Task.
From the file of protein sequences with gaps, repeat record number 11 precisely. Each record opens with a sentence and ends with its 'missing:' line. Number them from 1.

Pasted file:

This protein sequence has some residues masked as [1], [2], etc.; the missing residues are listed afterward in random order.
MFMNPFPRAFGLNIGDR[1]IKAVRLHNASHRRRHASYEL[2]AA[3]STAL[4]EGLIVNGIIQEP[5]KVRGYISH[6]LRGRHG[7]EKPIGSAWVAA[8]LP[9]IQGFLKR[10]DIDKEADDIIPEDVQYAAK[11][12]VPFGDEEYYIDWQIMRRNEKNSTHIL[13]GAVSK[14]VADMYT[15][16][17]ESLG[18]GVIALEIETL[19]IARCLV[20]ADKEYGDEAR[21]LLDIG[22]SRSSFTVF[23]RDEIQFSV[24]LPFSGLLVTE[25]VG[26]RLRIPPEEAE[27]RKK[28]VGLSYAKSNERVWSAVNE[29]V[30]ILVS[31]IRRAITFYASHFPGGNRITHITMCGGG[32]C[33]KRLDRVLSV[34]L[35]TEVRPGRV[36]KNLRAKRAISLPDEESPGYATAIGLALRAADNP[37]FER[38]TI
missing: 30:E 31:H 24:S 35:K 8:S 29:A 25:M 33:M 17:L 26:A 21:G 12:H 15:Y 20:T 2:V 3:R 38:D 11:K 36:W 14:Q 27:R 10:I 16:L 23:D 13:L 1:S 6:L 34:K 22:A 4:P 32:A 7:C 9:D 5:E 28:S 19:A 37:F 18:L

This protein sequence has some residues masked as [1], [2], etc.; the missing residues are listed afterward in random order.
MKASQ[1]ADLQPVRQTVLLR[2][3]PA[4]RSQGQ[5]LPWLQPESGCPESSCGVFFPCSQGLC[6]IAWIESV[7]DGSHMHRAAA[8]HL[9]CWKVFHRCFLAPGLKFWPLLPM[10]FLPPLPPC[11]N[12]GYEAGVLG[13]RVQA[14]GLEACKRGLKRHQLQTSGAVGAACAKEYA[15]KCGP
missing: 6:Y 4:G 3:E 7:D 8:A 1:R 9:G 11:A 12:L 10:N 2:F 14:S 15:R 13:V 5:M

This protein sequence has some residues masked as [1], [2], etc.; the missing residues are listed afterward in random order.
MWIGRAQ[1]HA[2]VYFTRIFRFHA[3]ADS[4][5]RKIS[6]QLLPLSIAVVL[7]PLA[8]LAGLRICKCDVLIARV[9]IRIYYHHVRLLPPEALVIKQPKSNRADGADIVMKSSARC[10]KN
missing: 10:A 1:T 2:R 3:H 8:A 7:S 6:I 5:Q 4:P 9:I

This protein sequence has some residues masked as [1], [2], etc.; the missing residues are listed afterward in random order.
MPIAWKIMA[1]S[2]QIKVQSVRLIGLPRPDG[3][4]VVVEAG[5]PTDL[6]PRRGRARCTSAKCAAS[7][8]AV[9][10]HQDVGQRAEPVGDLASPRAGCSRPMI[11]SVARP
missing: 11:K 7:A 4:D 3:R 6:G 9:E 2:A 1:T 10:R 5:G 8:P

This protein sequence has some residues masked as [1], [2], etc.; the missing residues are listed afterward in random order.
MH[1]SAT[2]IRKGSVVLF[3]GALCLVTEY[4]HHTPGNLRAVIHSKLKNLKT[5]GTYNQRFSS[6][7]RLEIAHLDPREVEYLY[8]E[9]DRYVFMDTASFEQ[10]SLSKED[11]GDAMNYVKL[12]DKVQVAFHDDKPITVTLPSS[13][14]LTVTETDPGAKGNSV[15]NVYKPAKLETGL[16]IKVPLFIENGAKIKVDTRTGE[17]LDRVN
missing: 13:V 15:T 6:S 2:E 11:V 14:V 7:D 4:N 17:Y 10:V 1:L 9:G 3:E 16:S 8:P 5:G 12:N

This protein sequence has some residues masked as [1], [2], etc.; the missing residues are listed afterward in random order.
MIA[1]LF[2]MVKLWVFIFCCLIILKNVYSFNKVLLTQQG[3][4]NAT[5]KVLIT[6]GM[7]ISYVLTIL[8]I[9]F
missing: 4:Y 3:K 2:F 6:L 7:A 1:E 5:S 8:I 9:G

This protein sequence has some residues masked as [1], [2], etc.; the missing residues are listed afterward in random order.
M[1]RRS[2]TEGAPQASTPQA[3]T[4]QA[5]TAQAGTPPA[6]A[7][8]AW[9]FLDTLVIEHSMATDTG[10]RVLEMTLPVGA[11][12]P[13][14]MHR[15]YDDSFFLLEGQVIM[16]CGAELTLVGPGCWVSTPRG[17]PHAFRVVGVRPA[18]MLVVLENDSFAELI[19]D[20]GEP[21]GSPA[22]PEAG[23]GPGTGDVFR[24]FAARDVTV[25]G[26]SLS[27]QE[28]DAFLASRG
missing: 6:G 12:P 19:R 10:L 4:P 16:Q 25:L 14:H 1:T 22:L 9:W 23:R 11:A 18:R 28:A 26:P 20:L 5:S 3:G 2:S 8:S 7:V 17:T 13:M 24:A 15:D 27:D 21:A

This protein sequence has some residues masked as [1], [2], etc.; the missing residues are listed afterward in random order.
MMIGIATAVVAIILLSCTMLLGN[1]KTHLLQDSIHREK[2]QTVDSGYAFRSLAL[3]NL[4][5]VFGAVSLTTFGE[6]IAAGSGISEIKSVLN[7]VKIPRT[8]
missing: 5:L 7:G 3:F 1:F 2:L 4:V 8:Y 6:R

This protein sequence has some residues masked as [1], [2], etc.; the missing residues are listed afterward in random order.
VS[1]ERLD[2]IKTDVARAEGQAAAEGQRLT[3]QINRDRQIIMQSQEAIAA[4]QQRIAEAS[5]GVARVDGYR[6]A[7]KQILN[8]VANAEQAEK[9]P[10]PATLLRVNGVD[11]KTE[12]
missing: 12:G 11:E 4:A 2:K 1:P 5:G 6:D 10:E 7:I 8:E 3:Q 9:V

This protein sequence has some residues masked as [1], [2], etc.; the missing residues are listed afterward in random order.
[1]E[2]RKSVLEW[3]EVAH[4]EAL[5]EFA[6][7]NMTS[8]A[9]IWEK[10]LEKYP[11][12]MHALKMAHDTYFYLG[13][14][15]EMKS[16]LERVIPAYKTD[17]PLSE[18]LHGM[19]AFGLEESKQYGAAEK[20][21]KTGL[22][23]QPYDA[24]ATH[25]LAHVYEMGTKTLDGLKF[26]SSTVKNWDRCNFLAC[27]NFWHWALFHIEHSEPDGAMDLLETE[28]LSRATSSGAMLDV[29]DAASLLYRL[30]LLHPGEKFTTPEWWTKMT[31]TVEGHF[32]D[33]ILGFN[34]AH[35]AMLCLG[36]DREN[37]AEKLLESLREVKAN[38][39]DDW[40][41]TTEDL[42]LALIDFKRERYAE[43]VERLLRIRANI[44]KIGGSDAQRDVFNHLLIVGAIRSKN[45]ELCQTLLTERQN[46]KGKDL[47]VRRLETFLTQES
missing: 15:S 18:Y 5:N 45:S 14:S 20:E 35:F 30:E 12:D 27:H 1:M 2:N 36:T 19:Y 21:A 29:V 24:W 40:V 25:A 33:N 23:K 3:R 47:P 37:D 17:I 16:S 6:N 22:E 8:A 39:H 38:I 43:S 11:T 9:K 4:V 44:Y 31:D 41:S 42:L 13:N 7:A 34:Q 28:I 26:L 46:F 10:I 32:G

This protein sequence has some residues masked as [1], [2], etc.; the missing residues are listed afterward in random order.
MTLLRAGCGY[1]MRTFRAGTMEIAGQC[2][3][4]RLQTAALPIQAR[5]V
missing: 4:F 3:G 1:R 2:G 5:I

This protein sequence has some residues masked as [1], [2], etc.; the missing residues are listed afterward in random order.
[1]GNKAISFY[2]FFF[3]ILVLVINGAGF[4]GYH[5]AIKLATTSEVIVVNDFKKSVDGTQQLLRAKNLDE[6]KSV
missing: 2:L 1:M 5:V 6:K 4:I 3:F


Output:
This protein sequence has some residues masked as [1], [2], etc.; the missing residues are listed afterward in random order.
MTLLRAGCGY[1]MRTFRAGTMEIAGQC[2][3][4]RLQTAALPIQAR[5]V
missing: 4:F 3:G 1:R 2:G 5:I